By January 16, 2019 Read More →

Autodesk Maya 2019 arrives

The new release features stability, bug fixes, and animation updates.

Autodesk has released Maya 2019, Maya LT 2019, MotionBuilder 2019, and Mudbox 2019. The company says it has concentrated primarily on bug fixes and stability.

The new Cached Playback feature in Maya 2019 allows artists to review their work in real-time.

The natives have been mighty restless waiting for this release. In fact, Maya 2019 is so late that the actual year is the same as the version name. Wes Adams, Industry Marketing Manager, Film & TV, Autodesk, concedes that the release has taken a while, but he said the team decided it was more important to get it right rather than rush the release. Autodesk says this release answers users’ demands for a faster, more responsive tool. In addition, says Adams, Autodesk has given them a more beautiful working environment with the incorporation of Arnold into the viewport.

The biggest feature for Maya 2019, says Autodesk, is cached rendering, which speeds up rendering and enables users to scrub through animation in Maya’s Viewport 2.0 rendering window, for immediate feedback. In an earlier release, Autodesk introduced Playblasts, a feature which let animators create a quick video file through screen capture. Cached rendering lets check out their animation right in the viewport.

The cached playback is on by default, and Maya takes advantage of the machine’s hardware resources: GPU, CPU, system memory, etc. to enable fast caching. It’s a no muss proposition for artists; however, Adams says most users will play with the setup depending on what aspect they’re reviewing. Maya can be configured to turn on GPU rendering, allocate memory, etc., using a simple dialog box. Users can also turn off cached rendering when it’s not needed so they can save the overhead for other tasks.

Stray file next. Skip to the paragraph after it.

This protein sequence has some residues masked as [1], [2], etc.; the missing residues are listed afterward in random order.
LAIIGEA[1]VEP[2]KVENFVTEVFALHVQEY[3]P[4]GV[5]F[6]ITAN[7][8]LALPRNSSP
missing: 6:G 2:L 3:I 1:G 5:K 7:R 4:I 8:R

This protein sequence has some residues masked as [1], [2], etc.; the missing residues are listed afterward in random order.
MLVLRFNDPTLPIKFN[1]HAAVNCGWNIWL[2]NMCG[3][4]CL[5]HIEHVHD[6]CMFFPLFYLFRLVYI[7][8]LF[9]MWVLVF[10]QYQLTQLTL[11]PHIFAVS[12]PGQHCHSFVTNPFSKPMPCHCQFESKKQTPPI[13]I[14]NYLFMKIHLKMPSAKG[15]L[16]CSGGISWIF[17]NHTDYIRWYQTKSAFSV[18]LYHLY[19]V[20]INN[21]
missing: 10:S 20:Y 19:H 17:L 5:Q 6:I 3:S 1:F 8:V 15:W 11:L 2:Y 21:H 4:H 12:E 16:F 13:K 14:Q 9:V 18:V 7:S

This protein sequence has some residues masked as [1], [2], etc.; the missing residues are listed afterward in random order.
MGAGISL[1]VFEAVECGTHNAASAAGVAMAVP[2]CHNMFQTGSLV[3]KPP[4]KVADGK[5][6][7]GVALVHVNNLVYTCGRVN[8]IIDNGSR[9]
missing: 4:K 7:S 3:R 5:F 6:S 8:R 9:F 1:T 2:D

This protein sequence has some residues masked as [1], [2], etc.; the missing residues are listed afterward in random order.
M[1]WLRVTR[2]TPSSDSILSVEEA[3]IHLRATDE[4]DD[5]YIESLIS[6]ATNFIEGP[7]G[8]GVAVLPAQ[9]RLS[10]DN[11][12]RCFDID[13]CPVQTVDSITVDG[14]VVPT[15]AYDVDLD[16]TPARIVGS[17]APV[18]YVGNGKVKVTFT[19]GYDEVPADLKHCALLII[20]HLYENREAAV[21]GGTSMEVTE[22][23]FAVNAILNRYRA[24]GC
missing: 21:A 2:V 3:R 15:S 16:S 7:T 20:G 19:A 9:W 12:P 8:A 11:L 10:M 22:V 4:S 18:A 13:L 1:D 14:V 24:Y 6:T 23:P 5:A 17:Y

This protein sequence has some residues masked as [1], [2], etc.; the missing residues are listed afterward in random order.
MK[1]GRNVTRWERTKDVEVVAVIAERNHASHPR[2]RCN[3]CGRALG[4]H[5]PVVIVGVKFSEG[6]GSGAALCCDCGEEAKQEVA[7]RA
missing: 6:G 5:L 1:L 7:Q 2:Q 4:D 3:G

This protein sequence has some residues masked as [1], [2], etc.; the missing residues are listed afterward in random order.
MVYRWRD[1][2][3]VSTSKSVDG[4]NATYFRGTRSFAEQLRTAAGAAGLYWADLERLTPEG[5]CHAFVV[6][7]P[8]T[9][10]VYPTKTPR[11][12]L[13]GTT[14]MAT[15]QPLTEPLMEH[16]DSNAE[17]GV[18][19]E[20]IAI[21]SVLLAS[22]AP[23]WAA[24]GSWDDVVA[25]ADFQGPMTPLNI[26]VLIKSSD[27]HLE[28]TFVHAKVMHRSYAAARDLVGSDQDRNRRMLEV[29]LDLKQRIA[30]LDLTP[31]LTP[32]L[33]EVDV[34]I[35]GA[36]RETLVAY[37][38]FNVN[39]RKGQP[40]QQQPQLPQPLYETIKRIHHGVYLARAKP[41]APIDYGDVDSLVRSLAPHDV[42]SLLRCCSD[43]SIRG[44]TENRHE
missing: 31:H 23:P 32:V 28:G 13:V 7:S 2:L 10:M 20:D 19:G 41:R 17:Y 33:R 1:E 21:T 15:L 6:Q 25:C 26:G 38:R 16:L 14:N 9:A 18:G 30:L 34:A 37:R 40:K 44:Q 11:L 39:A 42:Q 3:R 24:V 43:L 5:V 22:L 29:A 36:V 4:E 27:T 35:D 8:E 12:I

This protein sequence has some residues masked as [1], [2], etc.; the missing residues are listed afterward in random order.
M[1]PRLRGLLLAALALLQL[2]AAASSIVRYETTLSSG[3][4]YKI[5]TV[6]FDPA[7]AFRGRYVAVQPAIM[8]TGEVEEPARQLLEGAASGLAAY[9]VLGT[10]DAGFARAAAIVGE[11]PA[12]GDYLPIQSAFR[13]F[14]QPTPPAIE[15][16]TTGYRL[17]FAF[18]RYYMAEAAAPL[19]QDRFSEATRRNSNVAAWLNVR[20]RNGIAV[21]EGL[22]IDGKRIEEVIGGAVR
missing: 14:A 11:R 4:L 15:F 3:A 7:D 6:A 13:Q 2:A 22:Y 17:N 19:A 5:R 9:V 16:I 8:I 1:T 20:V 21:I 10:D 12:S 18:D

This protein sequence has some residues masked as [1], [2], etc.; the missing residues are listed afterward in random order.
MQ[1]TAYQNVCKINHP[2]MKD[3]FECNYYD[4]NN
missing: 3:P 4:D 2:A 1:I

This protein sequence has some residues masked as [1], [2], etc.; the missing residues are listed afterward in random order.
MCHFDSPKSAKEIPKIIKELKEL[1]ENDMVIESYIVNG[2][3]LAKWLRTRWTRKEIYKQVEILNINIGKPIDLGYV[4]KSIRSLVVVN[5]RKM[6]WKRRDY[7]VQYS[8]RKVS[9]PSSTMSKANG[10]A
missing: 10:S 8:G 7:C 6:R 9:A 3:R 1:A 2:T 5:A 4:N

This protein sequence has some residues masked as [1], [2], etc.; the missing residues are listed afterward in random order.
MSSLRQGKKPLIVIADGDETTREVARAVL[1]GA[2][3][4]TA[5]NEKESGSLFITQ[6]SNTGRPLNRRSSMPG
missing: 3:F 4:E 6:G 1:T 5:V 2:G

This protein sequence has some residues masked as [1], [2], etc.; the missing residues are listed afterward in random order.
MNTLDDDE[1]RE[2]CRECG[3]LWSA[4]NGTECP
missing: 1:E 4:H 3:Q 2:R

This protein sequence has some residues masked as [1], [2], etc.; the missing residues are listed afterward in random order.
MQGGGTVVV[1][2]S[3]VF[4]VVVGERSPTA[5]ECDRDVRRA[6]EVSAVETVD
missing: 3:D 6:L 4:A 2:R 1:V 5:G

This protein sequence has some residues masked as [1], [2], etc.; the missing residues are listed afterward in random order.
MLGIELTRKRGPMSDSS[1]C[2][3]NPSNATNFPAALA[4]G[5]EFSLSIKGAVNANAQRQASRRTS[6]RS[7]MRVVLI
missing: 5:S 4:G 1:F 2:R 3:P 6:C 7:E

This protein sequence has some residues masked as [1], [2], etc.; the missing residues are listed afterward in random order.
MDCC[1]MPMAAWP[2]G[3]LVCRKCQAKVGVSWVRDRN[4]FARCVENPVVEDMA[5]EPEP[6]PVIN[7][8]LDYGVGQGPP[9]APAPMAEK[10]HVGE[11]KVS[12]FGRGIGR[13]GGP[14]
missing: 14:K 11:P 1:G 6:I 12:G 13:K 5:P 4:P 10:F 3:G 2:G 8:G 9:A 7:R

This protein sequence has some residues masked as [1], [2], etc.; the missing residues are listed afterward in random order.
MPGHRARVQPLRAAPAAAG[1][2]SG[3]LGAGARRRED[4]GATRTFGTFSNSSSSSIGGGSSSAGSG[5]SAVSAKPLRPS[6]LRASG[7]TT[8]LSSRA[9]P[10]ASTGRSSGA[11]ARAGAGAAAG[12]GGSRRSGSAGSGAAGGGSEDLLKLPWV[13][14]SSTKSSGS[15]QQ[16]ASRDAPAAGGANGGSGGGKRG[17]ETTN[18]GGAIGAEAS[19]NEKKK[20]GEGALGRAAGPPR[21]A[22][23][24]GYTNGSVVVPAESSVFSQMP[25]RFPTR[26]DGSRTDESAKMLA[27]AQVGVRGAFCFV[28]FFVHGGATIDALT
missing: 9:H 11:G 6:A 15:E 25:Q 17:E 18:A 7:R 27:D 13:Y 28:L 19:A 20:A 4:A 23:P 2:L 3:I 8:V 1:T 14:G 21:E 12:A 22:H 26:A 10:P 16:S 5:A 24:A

What Autodesk has found is that people may turn on all the lighting, shading, full res rendering, etc., and settle for a slower FPS (frames per second) in order to evaluate the look and feel of the scene, or they might opt to render at full speed with minimal settings to fine tune the actual animation.

Users will still use Playblasts to distribute review files but Autodesk believes cached rendering has the potential to considerably speed up animators workflow. Other advantages to cached rendering are that the animator can view the animation from different angles, which is something game developers need to do frequently. Changes can be made and the frame re-cached allowing immediate review.

Autodesk has also improved Maya’s performance on other fronts as well. Scenes that have a lot of metadata now load much faster and so do scenes with hidden objects. Materials and textures load faster.

Further improvements to the Viewport 2.0 rendering window include faster selection performance, snapping performance, and pre-select highlighting on dense meshes in the viewport.

Maya LT 2019 has improved modeling and sculpting tools, additions in rigged characters, and more. Autodesk has recently improved interoperability with Unreal Engine.

Maya LT